Vanderbilt University's neuroscience drug discovery team has scored another high-profile research collaboration with a leading drug developer. A few months ago Bristol-Myers Squibb ($BMY) signed on to work with investigators at the university's research unit on new drugs that target Parkinson's. Now AstraZeneca--hard at work to fill a thin pipeline--is also turning to expert partners at Vanderbilt, licensing in new and prospective therapies for psychosis and major brain diseases like Alzheimer's and schizophrenia.
AstraZeneca ($AZN) is gaining rights for drugs that target the M4 muscarinic acetylcholine receptor. Vanderbilt bags an unspecified upfront payment, two years' worth of research support and a set of milestones and royalties on any successful development program. These kinds of early-stage research partnerships between pharma giants and academic groups have become a common feature in the pharma world.
"We believe the new model for furthering neuroscience drug discovery created by AstraZeneca fits perfectly with the mission of the (Vanderbilt Center for Neuroscience Drug Discovery), making this an ideal partnership for advancing treatment of these devastating disorders," said P. Jeffrey Conn, Ph.D., VCNDD director and Lee E. Limbird Professor in pharmacology. "Ultimately it takes the pharmaceutical industry to fully develop and market a drug. Anything we can do to increase the probability of success and build a clear rationale for AstraZeneca to invest in clinical trials for this area of unmet medical need will have tremendous impact on patients and the economy."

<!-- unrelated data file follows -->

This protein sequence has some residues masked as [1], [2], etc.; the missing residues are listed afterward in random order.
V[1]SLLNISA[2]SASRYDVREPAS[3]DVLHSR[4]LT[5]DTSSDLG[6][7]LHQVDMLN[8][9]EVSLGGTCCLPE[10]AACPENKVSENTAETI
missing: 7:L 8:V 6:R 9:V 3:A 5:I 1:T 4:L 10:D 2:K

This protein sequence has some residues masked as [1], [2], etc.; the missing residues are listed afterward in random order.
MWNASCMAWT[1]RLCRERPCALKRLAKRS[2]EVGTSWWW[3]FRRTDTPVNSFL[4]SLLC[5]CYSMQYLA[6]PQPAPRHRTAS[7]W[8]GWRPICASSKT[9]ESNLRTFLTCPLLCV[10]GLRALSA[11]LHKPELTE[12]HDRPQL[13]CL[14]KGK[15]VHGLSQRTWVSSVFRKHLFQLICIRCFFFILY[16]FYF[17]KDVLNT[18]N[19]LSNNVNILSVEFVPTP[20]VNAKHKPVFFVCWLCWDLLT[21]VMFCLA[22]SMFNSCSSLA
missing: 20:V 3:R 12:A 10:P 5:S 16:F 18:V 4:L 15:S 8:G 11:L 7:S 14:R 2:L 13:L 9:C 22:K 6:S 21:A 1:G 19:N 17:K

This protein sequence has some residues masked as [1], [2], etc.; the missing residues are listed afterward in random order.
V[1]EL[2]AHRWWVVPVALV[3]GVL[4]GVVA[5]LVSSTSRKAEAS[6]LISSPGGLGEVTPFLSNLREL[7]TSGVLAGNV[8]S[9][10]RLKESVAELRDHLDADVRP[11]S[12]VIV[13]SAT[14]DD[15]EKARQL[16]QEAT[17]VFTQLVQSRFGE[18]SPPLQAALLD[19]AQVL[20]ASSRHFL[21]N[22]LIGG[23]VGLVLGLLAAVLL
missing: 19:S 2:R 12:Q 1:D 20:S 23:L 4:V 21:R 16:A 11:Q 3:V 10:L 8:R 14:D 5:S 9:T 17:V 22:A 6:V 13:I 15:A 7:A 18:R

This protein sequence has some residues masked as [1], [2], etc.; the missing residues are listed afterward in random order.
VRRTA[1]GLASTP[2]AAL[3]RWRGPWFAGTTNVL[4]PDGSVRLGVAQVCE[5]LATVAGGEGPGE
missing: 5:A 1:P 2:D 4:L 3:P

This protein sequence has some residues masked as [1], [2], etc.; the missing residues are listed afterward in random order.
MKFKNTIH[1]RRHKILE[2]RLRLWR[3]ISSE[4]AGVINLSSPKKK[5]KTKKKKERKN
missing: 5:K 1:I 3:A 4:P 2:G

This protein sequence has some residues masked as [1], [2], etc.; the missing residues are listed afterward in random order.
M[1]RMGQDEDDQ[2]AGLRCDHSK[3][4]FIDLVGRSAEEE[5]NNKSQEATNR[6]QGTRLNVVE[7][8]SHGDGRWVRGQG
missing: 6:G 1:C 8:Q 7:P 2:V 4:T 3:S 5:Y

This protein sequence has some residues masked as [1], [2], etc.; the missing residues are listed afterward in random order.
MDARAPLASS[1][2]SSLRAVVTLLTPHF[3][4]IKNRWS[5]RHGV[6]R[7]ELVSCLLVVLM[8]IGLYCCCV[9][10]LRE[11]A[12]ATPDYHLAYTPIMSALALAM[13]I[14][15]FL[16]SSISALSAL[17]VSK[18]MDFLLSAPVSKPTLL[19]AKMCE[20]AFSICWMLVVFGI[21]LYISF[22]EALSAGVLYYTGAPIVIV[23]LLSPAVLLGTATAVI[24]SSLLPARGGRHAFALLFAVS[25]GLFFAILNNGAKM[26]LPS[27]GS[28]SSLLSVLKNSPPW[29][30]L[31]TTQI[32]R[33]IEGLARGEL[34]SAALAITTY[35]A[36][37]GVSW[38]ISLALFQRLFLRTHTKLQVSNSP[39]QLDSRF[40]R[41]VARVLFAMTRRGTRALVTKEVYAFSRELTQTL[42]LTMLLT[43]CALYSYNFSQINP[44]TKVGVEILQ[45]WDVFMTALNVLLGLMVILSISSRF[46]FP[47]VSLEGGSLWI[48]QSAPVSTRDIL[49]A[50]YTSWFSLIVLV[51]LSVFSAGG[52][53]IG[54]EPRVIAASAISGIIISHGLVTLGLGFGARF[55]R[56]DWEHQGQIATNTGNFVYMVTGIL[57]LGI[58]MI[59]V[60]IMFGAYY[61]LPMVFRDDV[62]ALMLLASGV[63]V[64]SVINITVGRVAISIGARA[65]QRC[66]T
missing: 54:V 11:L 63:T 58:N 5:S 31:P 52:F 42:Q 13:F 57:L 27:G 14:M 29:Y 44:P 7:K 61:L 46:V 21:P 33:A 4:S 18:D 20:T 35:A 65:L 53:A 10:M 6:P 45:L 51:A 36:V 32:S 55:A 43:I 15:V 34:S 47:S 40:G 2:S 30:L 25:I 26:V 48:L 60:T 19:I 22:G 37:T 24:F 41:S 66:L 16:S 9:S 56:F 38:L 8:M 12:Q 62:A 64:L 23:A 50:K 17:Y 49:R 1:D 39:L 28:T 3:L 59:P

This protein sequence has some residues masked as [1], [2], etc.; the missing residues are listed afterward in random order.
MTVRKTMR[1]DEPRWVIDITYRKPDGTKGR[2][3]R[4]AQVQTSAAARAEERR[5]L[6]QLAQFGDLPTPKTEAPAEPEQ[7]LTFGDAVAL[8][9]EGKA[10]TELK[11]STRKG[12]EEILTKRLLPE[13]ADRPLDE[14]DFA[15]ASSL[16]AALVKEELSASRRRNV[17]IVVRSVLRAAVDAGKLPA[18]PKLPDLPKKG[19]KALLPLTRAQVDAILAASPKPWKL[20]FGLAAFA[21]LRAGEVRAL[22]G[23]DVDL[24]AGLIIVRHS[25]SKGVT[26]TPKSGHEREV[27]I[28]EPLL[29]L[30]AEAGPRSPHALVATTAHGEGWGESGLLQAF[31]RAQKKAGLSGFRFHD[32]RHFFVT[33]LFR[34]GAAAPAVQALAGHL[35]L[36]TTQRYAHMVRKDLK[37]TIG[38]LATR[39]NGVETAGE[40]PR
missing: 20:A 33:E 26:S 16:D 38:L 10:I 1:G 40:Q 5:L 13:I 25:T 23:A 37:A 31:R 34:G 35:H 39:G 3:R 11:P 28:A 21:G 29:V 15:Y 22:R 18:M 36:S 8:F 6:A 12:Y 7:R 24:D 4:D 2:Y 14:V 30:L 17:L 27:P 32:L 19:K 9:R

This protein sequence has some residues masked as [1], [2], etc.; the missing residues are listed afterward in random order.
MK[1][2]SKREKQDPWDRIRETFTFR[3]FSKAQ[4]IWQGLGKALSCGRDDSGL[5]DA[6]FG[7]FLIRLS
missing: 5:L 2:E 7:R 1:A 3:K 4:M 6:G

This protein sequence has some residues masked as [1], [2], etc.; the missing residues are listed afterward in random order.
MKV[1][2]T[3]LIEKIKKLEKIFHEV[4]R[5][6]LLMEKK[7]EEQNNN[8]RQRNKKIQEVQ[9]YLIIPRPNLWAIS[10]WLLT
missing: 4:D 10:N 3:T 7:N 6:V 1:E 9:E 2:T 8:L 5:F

Vanderbilt is working with BMS on experimental Parkinson's treatments that focus on the mGluR4 glutamate receptor, a positive allosteric modulator, or PAM. The Vanderbilt Center for Neuroscience Drug Discovery is already backed by The Michael J. Fox Foundation for Parkinson's Research.
- here's the press release
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